Although almost all homeowners have homeowners insurance, not everyone is familiar with all the intricacies of this type of insurance. Here are five little-known facts about homeowners insurance.
1. Credit Scores Can Affect Policies’ Premiums
Insurers take many factors into account when calculating insurance premiums. Most homeowners are aware that their claims history, home’s construction and the coverages they select impact how much their policy pays. Not everyone, however, realizes that their credit score can also impact their policy’s rates.
Your credit score may seem unrelated to insurance, but it’s been demonstrated that lower scores correlate to higher claims rates. A 2003 study by the University of Texas showed that drivers with lower credit scores were more likely to file claims against their auto insurance policies, and a later report from the Federal Trade Commission also found a link between people’s credit and the risks they represented to insurers. The link is true with homeowners insurance as well as auto insurance.
Because lower credit scores have been correlated with higher claims rates, most insurers charge people with bad credit higher rates. People with poor credit may end up paying 91 percent more for homeowners insurance than those with excellent scores. (Insurers aren’t allowed to consider credit scores when underwriting policies in Massachusetts, Maryland or California.)
2. Some Insurers Offer Discounts for Being Close to a Fire Hydrant
Another factor that many insurers consider is how close a house is to a fire hydrant or fire department. Being near one, obviously, makes it easier for firefighters to respond to a potential house fire. Since fires account for a large number of (and expensive) homeowners insurance claims, many insurers will provide discounts for factors that reduce the risk of fire — such as being close to a fire hydrant or fire department.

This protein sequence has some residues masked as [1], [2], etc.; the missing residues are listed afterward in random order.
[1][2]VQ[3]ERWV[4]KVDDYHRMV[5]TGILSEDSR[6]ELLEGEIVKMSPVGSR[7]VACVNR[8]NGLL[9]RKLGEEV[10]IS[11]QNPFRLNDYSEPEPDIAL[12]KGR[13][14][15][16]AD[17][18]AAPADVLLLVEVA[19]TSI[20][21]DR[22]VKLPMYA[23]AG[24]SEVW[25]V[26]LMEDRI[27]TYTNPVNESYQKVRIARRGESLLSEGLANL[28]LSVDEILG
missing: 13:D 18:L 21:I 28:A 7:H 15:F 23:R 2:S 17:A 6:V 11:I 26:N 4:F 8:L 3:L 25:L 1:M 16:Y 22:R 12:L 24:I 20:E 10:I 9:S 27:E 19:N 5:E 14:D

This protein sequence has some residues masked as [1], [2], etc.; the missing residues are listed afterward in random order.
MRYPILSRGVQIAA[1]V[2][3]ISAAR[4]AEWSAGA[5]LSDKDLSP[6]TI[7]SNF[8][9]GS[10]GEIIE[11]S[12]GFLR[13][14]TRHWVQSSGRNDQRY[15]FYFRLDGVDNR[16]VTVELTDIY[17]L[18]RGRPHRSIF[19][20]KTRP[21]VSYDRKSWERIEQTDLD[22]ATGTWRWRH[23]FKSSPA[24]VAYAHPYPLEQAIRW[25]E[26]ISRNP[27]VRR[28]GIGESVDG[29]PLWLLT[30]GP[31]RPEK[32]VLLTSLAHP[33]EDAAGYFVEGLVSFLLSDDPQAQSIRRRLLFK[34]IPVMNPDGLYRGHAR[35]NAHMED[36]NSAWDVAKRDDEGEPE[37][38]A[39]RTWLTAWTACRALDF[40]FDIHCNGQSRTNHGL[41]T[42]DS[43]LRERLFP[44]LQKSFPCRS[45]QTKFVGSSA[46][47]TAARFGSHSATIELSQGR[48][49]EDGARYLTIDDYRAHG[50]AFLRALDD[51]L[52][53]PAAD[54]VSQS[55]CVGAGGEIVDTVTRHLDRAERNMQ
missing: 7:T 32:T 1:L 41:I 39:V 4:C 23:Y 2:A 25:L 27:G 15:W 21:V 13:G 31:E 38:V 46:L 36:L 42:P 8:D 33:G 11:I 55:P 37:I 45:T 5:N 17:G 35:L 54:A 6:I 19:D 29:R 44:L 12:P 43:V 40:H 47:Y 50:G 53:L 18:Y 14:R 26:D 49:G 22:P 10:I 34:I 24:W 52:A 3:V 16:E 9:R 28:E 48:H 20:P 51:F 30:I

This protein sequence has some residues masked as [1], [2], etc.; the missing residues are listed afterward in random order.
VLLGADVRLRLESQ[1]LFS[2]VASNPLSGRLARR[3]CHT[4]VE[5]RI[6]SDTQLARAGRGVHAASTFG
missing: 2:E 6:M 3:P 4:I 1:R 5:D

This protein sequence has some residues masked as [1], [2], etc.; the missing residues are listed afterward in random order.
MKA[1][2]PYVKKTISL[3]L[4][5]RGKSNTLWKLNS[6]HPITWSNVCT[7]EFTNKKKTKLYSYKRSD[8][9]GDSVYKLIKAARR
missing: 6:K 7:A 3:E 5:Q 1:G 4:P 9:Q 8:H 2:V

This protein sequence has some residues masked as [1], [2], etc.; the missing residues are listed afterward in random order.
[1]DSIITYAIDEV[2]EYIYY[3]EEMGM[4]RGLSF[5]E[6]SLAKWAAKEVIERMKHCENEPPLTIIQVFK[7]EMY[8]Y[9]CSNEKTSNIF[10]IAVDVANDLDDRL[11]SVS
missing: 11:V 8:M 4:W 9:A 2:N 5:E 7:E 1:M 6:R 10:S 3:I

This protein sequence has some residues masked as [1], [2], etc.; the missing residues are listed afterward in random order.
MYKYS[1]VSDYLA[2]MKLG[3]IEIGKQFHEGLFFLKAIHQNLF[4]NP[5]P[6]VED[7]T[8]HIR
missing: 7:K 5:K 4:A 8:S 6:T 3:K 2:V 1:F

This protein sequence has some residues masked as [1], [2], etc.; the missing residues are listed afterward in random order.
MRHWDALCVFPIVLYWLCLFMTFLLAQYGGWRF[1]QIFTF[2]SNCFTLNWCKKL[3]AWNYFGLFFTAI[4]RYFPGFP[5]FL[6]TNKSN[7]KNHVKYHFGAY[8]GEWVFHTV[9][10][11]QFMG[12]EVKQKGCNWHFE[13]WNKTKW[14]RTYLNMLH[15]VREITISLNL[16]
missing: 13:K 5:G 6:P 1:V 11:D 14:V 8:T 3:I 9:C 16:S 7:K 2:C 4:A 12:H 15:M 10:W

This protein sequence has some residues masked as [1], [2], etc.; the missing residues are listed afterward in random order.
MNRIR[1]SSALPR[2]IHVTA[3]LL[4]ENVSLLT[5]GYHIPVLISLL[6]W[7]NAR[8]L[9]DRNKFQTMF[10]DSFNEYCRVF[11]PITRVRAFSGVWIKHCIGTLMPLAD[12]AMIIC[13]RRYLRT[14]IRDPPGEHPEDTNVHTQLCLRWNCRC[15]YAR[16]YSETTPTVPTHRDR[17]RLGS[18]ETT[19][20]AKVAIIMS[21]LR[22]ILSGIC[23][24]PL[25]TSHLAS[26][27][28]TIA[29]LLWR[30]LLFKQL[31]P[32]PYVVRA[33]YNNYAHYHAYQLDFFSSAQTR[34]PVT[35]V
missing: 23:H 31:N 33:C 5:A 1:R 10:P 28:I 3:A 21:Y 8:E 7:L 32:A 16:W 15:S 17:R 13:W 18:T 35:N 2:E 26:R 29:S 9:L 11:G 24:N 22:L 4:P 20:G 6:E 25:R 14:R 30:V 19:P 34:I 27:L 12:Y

3. Certain Dog Breeds Cost More to Insure
Most insurance policies offer liability coverage for dogs, but some exclude certain breeds. Pit bulls, chows, great Danes, rottweilers and Alaskan malamutes are a few of the breeds that many policies exclude. If a policy doesn’t provide coverage for a breed, coverage may be available through a rider — but these add-ons increase the policies’ cost.
4. Insurers Can Only Cancel Polices for Specific Reasons
In order to protect homeowners, the reasons that insurers can cancel policies for are closely regulated. Insurance companies aren’t allowed to cancel policies just because they want to or the policy is no longer profitable for them. Policies that have been in effect for over 60 days can typically only be canceled for the following reasons:
- Premium payments haven’t been paid
- The policyholder committed fraud
- The application contained misrepresentations or lies
- The property is abandoned or allowed to fall into a state of disrepair
(Insurers can elect to not renew policies for other reasons.)
5. Claims Might Be Re-Opened After They’re Paid
Insurers typically send payments for claims after an adjuster has come to assess the damage. Sometimes, however, damage isn’t immediately noticed after an incident. In some cases, it might not be noticed until months later.
When additional damage that was caused by an incident is discovered after a claim is paid, the claim may be re-opened. In most cases, the additional damage must be reported within a year of the incident. (The exact requirements and timeframes for re-opening claims that have been paid vary from state to state.)
To learn more about homeowners insurance, contact us at Marine Insurance Agency. As insurance professionals, we’re familiar with the many intricacies of homeowners insurance, and we’re always happy to share our expertise.